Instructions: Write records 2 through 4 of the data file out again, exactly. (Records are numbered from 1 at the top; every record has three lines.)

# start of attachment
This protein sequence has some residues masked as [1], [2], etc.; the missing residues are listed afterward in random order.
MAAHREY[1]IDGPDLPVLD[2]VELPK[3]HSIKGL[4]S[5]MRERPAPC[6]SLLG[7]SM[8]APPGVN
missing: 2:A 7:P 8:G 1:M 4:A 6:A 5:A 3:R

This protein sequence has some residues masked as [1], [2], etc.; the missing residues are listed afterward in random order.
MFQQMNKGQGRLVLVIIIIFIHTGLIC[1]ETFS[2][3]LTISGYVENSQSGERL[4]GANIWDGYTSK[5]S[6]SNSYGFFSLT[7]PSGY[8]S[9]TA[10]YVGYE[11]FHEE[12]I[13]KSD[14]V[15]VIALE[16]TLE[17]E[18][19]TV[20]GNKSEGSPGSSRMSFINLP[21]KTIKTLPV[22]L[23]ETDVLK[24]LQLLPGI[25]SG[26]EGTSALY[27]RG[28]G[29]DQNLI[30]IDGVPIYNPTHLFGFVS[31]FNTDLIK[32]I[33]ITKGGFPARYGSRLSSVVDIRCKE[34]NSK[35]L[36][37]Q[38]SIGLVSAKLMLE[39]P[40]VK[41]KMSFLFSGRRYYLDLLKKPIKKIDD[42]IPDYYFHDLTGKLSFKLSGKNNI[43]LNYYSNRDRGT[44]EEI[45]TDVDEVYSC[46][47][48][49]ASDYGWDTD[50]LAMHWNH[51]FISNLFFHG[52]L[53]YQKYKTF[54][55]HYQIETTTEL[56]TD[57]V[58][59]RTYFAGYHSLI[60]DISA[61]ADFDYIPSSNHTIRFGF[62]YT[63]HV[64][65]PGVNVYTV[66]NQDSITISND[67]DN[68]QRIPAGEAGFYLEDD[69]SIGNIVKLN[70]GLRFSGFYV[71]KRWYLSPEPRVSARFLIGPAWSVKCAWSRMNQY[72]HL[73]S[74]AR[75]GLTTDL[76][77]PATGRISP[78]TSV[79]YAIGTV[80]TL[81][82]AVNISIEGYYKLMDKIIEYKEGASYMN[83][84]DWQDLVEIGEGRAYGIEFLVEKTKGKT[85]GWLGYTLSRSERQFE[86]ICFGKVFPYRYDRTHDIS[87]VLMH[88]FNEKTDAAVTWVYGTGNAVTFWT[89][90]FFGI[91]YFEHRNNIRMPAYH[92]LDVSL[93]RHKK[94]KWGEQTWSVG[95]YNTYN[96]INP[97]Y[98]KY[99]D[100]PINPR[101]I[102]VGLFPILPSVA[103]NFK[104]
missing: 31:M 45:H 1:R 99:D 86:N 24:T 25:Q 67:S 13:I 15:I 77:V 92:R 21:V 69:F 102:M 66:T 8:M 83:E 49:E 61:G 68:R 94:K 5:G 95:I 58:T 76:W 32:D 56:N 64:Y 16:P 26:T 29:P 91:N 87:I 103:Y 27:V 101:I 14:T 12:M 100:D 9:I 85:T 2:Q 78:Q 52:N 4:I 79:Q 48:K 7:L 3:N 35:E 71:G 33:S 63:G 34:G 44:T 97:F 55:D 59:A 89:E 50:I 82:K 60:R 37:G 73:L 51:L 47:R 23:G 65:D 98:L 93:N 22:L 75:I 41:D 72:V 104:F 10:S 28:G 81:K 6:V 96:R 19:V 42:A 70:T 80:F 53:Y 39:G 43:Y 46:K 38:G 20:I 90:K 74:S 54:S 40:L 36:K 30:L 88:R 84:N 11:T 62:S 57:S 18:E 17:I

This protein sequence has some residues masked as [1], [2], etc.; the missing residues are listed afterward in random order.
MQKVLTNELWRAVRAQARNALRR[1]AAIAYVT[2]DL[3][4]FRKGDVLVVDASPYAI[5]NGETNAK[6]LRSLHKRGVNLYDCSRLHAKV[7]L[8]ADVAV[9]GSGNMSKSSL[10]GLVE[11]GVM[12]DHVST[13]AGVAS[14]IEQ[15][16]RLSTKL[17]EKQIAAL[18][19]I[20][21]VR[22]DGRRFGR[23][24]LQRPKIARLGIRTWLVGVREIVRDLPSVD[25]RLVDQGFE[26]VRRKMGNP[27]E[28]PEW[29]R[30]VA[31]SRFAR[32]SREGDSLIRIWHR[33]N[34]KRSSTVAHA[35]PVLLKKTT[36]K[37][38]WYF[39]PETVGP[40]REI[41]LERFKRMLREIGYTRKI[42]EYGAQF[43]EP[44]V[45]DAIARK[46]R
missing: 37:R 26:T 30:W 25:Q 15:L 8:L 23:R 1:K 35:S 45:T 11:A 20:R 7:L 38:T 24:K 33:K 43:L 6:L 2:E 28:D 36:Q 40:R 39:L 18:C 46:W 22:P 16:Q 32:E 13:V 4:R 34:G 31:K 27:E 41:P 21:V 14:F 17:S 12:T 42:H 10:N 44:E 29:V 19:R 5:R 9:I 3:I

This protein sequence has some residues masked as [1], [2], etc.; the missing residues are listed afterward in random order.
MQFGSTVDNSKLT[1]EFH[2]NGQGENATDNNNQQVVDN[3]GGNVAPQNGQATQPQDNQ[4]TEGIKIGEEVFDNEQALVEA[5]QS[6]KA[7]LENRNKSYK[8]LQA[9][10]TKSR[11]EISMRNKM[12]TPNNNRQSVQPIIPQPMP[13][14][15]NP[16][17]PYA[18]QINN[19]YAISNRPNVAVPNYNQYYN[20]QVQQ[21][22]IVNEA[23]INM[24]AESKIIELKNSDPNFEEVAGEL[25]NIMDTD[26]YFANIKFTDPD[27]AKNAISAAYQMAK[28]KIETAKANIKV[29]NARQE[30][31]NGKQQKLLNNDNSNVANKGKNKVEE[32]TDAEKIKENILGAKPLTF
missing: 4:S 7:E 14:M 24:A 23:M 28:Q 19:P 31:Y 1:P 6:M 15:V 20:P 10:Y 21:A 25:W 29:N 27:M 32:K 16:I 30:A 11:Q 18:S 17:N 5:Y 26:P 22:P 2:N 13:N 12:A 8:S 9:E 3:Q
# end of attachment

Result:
This protein sequence has some residues masked as [1], [2], etc.; the missing residues are listed afterward in random order.
MFQQMNKGQGRLVLVIIIIFIHTGLIC[1]ETFS[2][3]LTISGYVENSQSGERL[4]GANIWDGYTSK[5]S[6]SNSYGFFSLT[7]PSGY[8]S[9]TA[10]YVGYE[11]FHEE[12]I[13]KSD[14]V[15]VIALE[16]TLE[17]E[18][19]TV[20]GNKSEGSPGSSRMSFINLP[21]KTIKTLPV[22]L[23]ETDVLK[24]LQLLPGI[25]SG[26]EGTSALY[27]RG[28]G[29]DQNLI[30]IDGVPIYNPTHLFGFVS[31]FNTDLIK[32]I[33]ITKGGFPARYGSRLSSVVDIRCKE[34]NSK[35]L[36][37]Q[38]SIGLVSAKLMLE[39]P[40]VK[41]KMSFLFSGRRYYLDLLKKPIKKIDD[42]IPDYYFHDLTGKLSFKLSGKNNI[43]LNYYSNRDRGT[44]EEI[45]TDVDEVYSC[46][47][48][49]ASDYGWDTD[50]LAMHWNH[51]FISNLFFHG[52]L[53]YQKYKTF[54][55]HYQIETTTEL[56]TD[57]V[58][59]RTYFAGYHSLI[60]DISA[61]ADFDYIPSSNHTIRFGF[62]YT[63]HV[64][65]PGVNVYTV[66]NQDSITISND[67]DN[68]QRIPAGEAGFYLEDD[69]SIGNIVKLN[70]GLRFSGFYV[71]KRWYLSPEPRVSARFLIGPAWSVKCAWSRMNQY[72]HL[73]S[74]AR[75]GLTTDL[76][77]PATGRISP[78]TSV[79]YAIGTV[80]TL[81][82]AVNISIEGYYKLMDKIIEYKEGASYMN[83][84]DWQDLVEIGEGRAYGIEFLVEKTKGKT[85]GWLGYTLSRSERQFE[86]ICFGKVFPYRYDRTHDIS[87]VLMH[88]FNEKTDAAVTWVYGTGNAVTFWT[89][90]FFGI[91]YFEHRNNIRMPAYH[92]LDVSL[93]RHKK[94]KWGEQTWSVG[95]YNTYN[96]INP[97]Y[98]KY[99]D[100]PINPR[101]I[102]VGLFPILPSVA[103]NFK[104]
missing: 31:M 45:H 1:R 99:D 86:N 24:T 25:Q 67:S 13:I 15:I 77:V 92:R 21:V 69:F 102:M 66:T 8:M 83:E 49:E 61:G 68:R 94:K 5:G 95:I 58:T 76:W 32:D 56:N 64:Y 16:P 26:T 29:P 91:N 87:I 103:Y 27:V 101:I 14:T 12:M 100:D 9:I 85:T 2:Q 78:Q 52:N 4:I 79:Q 48:K 7:L 3:N 35:E 71:G 33:S 63:G 34:G 44:T 97:F 55:D 59:A 89:E 50:I 82:K 60:R 37:G 73:L 51:L 47:R 23:G 65:D 98:L 93:N 22:L 75:I 41:D 72:V 104:F 10:S 28:G 81:K 6:V 96:R 19:V 42:A 70:T 80:F 53:Y 39:G 43:Y 46:K 38:G 20:I 90:K 74:S 54:S 40:L 36:K 30:L 88:R 84:N 11:T 62:S 57:S 18:E 17:I

This protein sequence has some residues masked as [1], [2], etc.; the missing residues are listed afterward in random order.
MQKVLTNELWRAVRAQARNALRR[1]AAIAYVT[2]DL[3][4]FRKGDVLVVDASPYAI[5]NGETNAK[6]LRSLHKRGVNLYDCSRLHAKV[7]L[8]ADVAV[9]GSGNMSKSSL[10]GLVE[11]GVM[12]DHVST[13]AGVAS[14]IEQ[15][16]RLSTKL[17]EKQIAAL[18][19]I[20][21]VR[22]DGRRFGR[23][24]LQRPKIARLGIRTWLVGVREIVRDLPSVD[25]RLVDQGFE[26]VRRKMGNP[27]E[28]PEW[29]R[30]VA[31]SRFAR[32]SREGDSLIRIWHR[33]N[34]KRSSTVAHA[35]PVLLKKTT[36]K[37][38]WYF[39]PETVGP[40]REI[41]LERFKRMLREIGYTRKI[42]EYGAQF[43]EP[44]V[45]DAIARK[46]R
missing: 37:R 26:T 30:W 25:Q 15:L 8:L 23:R 1:K 35:S 45:T 11:A 20:R 7:L 38:T 24:K 33:K 43:L 6:L 2:E 28:D 36:Q 40:R 39:L 18:C 46:W 22:P 16:Q 32:E 13:V 4:R 34:G 31:K 27:E 41:P 21:V 14:F 17:S 12:T 42:H 10:N 44:E 29:V 19:R 5:R 9:I 3:I

This protein sequence has some residues masked as [1], [2], etc.; the missing residues are listed afterward in random order.
MQFGSTVDNSKLT[1]EFH[2]NGQGENATDNNNQQVVDN[3]GGNVAPQNGQATQPQDNQ[4]TEGIKIGEEVFDNEQALVEA[5]QS[6]KA[7]LENRNKSYK[8]LQA[9][10]TKSR[11]EISMRNKM[12]TPNNNRQSVQPIIPQPMP[13][14][15]NP[16][17]PYA[18]QINN[19]YAISNRPNVAVPNYNQYYN[20]QVQQ[21][22]IVNEA[23]INM[24]AESKIIELKNSDPNFEEVAGEL[25]NIMDTD[26]YFANIKFTDPD[27]AKNAISAAYQMAK[28]KIETAKANIKV[29]NARQE[30][31]NGKQQKLLNNDNSNVANKGKNKVEE[32]TDAEKIKENILGAKPLTF
missing: 4:S 7:E 14:M 24:A 23:M 28:Q 19:P 31:Y 1:P 6:M 15:V 20:P 10:Y 21:A 25:W 29:N 27:M 32:K 16:I 30:A 11:Q 18:S 17:N 5:Y 26:P 22:P 2:N 13:N 12:A 8:S 9:E 3:Q